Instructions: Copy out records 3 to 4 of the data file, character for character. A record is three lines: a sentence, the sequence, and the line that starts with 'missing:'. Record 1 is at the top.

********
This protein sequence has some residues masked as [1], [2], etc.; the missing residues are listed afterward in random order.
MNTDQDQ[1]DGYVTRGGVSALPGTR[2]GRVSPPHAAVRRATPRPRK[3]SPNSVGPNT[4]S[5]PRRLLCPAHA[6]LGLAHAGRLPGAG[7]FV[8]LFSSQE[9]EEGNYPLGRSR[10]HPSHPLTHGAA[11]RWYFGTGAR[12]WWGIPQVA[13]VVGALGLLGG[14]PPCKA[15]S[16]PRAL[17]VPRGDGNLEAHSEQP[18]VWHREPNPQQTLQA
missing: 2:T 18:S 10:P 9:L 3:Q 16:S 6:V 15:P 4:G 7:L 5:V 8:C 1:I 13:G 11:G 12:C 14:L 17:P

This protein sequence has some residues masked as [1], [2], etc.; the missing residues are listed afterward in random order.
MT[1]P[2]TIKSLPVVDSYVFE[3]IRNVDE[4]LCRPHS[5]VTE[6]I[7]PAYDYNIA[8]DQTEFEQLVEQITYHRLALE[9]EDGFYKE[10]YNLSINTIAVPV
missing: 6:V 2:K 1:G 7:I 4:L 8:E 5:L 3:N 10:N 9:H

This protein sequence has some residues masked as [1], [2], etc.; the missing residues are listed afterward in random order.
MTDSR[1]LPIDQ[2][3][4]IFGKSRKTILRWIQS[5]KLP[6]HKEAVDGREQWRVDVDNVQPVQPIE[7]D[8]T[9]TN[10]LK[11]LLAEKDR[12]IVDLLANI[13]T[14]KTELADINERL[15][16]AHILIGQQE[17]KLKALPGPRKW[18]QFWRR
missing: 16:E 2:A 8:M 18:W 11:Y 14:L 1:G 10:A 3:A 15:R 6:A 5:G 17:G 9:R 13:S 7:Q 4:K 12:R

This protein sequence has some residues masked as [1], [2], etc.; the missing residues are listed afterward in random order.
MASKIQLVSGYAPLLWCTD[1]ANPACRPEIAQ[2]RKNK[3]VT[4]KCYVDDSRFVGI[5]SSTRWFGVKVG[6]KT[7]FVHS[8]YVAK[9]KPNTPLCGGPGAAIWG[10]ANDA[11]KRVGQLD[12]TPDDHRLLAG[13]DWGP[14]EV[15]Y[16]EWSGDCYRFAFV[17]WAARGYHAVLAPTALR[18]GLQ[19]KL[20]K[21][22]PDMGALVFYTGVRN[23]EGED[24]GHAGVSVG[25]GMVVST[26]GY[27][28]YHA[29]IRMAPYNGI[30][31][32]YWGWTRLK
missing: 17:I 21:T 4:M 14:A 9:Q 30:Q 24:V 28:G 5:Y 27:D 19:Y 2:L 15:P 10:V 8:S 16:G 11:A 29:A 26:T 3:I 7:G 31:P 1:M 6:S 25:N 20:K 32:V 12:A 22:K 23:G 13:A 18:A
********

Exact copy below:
This protein sequence has some residues masked as [1], [2], etc.; the missing residues are listed afterward in random order.
MTDSR[1]LPIDQ[2][3][4]IFGKSRKTILRWIQS[5]KLP[6]HKEAVDGREQWRVDVDNVQPVQPIE[7]D[8]T[9]TN[10]LK[11]LLAEKDR[12]IVDLLANI[13]T[14]KTELADINERL[15][16]AHILIGQQE[17]KLKALPGPRKW[18]QFWRR
missing: 16:E 2:A 8:M 18:W 11:Y 14:L 1:G 10:A 3:A 15:R 6:A 5:G 17:G 9:R 13:S 7:Q 4:K 12:R

This protein sequence has some residues masked as [1], [2], etc.; the missing residues are listed afterward in random order.
MASKIQLVSGYAPLLWCTD[1]ANPACRPEIAQ[2]RKNK[3]VT[4]KCYVDDSRFVGI[5]SSTRWFGVKVG[6]KT[7]FVHS[8]YVAK[9]KPNTPLCGGPGAAIWG[10]ANDA[11]KRVGQLD[12]TPDDHRLLAG[13]DWGP[14]EV[15]Y[16]EWSGDCYRFAFV[17]WAARGYHAVLAPTALR[18]GLQ[19]KL[20]K[21][22]PDMGALVFYTGVRN[23]EGED[24]GHAGVSVG[25]GMVVST[26]GY[27][28]YHA[29]IRMAPYNGI[30][31][32]YWGWTRLK
missing: 17:I 21:T 4:M 14:A 9:Q 30:Q 24:V 28:G 5:Y 27:D 19:Y 2:L 15:P 10:V 8:S 16:G 11:A 29:A 26:T 3:I 7:G 31:P 1:M 6:S 25:N 20:K 32:V 12:A 22:K 23:G 13:A 18:A